Going back to the invention of the graphical user interface (GUI) in the 1970s, there has been tension between the advocates of the magical pointy-clickety GUI and the clickety-clackety command-line interface (CLI).
Part of it is stylistic… GUI’s are easier, faster, more productive.
Part of it is ego… CLI’s require more expertise and are endlessly customizable.
Given the evolutionary pressures on technology, the CLI should have gone extinct decades ago, as more and more expertise is packed into better and better GUI’s. And in fact, that has largely happened, but the persistence of the CLI can be explained by four persistent justifications…
I was setting up disk devices for ASM in Oracle Linux 7. I knew things have changed between Oracle Linux 6 and Oracle Linux 7, but only just a little bit.
First of all, let’s take a look at the current disk usage. To see what disk devices are visible and how they are used, use lsblk:
The intention of this blogpost is to show the Oracle wait time granularity and the Oracle database time measurement granularity. One of the reasons for doing this, is the Oracle database switched from using the function gettimeofday() up to version 11.2 to clock_gettime() to measure time.
This switch is understandable, as gettimeofday() is a best guess of the kernel of the wall clock time, while clock_gettime(CLOCK_MONOTONIC,…) is an monotonic increasing timer, which means it is more precise and does not have the option to drift backward, which gettimeofday() can do in certain circumstances, like time adjustments via NTP.
The first thing I wanted to proof, is the switch of the gettimeofday() call to the clock_gettime() call. This turned out not to be as simple as I thought.
This is the second blogpost on using PL/SQL inside SQL. If you landed on this page and have not read the first part, click this link and read that first. I gotten some reactions on the first article, of which one was: how does this look like with ‘pragma udf’ in the function?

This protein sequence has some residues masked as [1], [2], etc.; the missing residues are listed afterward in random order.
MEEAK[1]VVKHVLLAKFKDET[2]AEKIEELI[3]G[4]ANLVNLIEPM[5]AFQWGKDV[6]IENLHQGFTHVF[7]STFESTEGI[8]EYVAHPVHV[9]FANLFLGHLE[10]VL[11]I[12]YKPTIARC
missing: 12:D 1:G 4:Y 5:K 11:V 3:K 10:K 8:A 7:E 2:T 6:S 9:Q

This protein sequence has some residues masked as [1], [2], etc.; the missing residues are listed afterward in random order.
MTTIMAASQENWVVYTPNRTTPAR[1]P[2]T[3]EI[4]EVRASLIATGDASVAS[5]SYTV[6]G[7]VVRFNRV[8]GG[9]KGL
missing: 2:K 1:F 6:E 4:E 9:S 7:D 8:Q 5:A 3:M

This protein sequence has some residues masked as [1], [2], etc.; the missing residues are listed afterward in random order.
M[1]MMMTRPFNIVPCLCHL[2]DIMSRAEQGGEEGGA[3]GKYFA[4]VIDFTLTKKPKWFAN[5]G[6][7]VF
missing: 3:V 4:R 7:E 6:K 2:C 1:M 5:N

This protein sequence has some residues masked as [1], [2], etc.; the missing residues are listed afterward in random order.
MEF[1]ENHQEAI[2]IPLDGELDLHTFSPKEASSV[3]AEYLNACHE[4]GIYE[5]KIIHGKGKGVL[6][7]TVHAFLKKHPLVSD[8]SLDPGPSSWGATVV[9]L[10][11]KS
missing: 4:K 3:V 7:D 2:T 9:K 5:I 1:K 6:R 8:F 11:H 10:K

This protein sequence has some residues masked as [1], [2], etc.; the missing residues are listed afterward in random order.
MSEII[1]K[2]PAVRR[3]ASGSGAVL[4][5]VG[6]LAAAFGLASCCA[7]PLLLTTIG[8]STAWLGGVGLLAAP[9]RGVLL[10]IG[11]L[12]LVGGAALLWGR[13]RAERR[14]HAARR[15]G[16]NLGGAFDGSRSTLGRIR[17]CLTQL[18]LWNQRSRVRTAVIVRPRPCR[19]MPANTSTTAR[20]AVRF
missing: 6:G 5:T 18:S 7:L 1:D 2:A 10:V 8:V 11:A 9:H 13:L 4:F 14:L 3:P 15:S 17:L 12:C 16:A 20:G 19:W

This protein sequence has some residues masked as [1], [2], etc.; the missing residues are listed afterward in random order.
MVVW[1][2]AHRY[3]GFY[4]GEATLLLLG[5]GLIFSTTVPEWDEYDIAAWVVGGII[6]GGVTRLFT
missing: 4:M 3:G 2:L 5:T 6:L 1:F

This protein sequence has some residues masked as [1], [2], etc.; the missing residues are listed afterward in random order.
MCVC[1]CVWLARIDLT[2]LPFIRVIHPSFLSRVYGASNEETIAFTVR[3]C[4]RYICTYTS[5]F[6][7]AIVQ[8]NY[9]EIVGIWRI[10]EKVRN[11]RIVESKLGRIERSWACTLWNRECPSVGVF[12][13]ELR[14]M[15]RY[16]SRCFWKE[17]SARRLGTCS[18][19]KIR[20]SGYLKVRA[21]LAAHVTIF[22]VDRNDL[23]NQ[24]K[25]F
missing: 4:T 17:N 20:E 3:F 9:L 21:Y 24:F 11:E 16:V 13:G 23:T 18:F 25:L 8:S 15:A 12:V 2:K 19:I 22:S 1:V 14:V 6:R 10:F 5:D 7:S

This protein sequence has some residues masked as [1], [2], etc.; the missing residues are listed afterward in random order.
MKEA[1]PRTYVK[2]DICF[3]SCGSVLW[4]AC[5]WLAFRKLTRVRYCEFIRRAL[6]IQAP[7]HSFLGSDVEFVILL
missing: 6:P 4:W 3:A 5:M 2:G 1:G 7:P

Pragma udf is a way to speed up using PL/SQL functions in (user defined function), starting from version 12. If you want to know more about the use of pragma udf, and when it does help, and when it doesn’t, please google for it.
create or replace function add_one( value number ) return number is pragma udf; l_value number(10):= value; begin return l_value+1; end; / select sum(add_one(id)) from t2;
As you can see, really the only thing you have to do is add ‘pragma udf’ in the declaration section of PL/SQL.
Whenever you use PL/SQL in SQL statements, the Oracle engine needs to switch from doing SQL to doing PL/SQL, and switch back after it is done. Generally, this is called a “context switch”. This is an example of that:
-- A function that uses PL/SQL create or replace function add_one( value number ) return number is l_value number(10):= value; begin return l_value+1; end; / -- A SQL statement that uses the PL/SQL function select sum(add_one(id)) from t2;
Of course the functionality of the function is superfluous, it can easily be done in ‘pure’ SQL with ‘select sum(id+1) from t2’. But that is not the point.
Also, I added a sum() function, for the sake of preventing output to screen per row.
A few months ago I wrote an article about installing an Oracle database on AWS.
I updated the images in that article last night to bring them in line with this video.
I also updated the associated article.
There’s been a lot of work in the area of profiling. One of the things I have recently fallen in love with is Brendan Gregg’s flamegraphs. I work mainly on Linux, which means I use perf for generating stack traces. Luca Canali put a lot of effort in generating extended stack profiling methods, including kernel (only) stack traces and CPU state, reading the wait interface via direct SGA reading and kernel stack traces and getting userspace stack traces using libunwind and ptrace plus kernel stack and CPU state. I was inspired by the last method, but wanted more information, like process CPU state including runqueue time.
This post is about manually calling and freeing a shared latch. Credits should go to Andrey Nikolaev, who has this covered in his presentation which was presented at UKOUG Tech 15. I am very sorry to see I did miss it.
Essentially, if you follow my Oracle 12 and shared latches part 2 blogpost, which is about shared latches, I showed how to get a shared latch:
SQL> oradebug setmypid Statement processed. SQL> oradebug call ksl_get_shared_latch 0x94af8768 1 0 2303 16 Function returned 1
Which works okay, but leaves a bit of a mess when freed:
In the first part of this series I said that RAM access is the slow component of a modern in-memory database engine and for performance you’d want to reduce RAM access as much as possible. Reduced memory traffic thanks to the new columnar data formats is the most important enabler for the awesome In-Memory processing performance and SIMD is just icing on the cake.